lionel O scale

lionel O scale

lionel O scale

lionel O scale

lionel O scale

lionel O scale

lionel O scale






lionel O scale

lionel O scale

lionel O scale

lionel O scale

A huge thanks to Jim and Will.

I know I keep saying it, but it just goes to show it’s all about making that start.

It’s absolutely wonderful to see your layouts starting from a bare bench, to works of art.

That’s all for today folks.

Please do keep ’em coming.

And if today is the day you decide to get going on yours, the Beginner’s Guide is here.

Best

Al







14 Responses to Cedar Valley Railroad HO with DCC

  1. Robert Brady says:

    Lionel never improved their electrical pick up with that gaudy middle rail now their new style version of Bachman EZ track wasn’t well thought out .The road bed is too high for a RXR crossings and trestles. What were they thinking..
    The Critic
    HO The way to go!

  2. Jeff says:

    I’m always amazed at wha can be put in a small space especially when it is an O scale! Looks great and you get to run trains quickly. The beginnings of the other layout look like a great start. I should probably submit my start too. I finally made a start about a year ago on my first module of a future layout. It’s taking me a long time as it’s my first ever and because layout ideas keep changing as I read more books. Great looking start and layout guys.

  3. David Chrest says:

    Thank you for the update on your ho layout Jim. I am just starting mine. I am now getting as much info as I can to get started. My I ask? Could you have used the third wall for more lay out? Just courious is all. Any you have given me a lot to think about. Thank you again.

  4. Jack Masarie says:

    Though submissions in all scales are informative, inspiring, and fun to see; the
    work of O-scalers is especially inspiring. Some of us just can’t give up the “big
    stuff”. Personally, seeing a third rail is no bother to me, nor is the height of the
    rails. The New York City subway system has a third rail, too.
    Thanks to all !!!
    Shlack in NC

  5. Tom I says:

    I enjoyed the HO modular design. I have a similar room size. With the tight radius track, what size steam engines can you run?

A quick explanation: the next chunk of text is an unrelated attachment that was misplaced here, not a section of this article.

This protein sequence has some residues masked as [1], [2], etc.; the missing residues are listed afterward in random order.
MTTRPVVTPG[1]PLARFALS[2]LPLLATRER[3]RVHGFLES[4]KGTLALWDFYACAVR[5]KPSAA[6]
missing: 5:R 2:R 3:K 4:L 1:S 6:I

6. David Schaffner says:

    Always nice to see O gauge and three rail Lionel….Running smoothly amid a display of Plasticville….Brings back memories….Awesome!

  7. Erick says:

    Pretty Kool looking display. Keep up the good work.

  8. Mr Ron says:

    To Jack Masarie,: The NYC subway system uses “outside” 3rd rail. The only railway line that I know of that uses inside 3rd rail is the city of London, UK

  9. Larry Arendas says:

    Great backdrop on the O gauge layout. Could you tell us the source of that backdrop?

  10. John Tumolo says:

    I’m an On30 guy, but I still appreciate what folks can do with good ‘ol Lionel “O gauge”. There is a magic in seeing those large locomotives and cars running around Plasticville buildings that brings back so many childhood memories. Thanks so much for sharing .

  11. Kenneth S, Roth says:

    thank you . every one post there pictures but no body post the layout diagram or the size of the layout

  12. Mark T. Pianka says:

    Will Great looking layout! Don’t worry about that third rail!!! Remember its your layout and enjoy the hobby!!! I Like HO and N scale have my dads HO Lionel from the late 50s and 60s, But nothing like the smell of that post war motor smell!! Plus as we get older that O scale is easier to put on the track!! God Speed!!

  13. Roy E Brownson Jr says:

    Like all the layout pictures.
    Will can you post your layout diagram and what size your layout is. It looks like it is around 5’x10’. I am starting a Ho Scale Layout that is 5’x9’ .
    Jim nice start on your layout. I look forward to see what you post next on your layout Build. Thanks for posting your layout Diagram.
    Thanks to Everyone’s pictures. -Roy in Syracuse, Utah, USA-

  14. Third rail? Do what makes you happy. My third rail means nothing to me except it make it easier to wire things.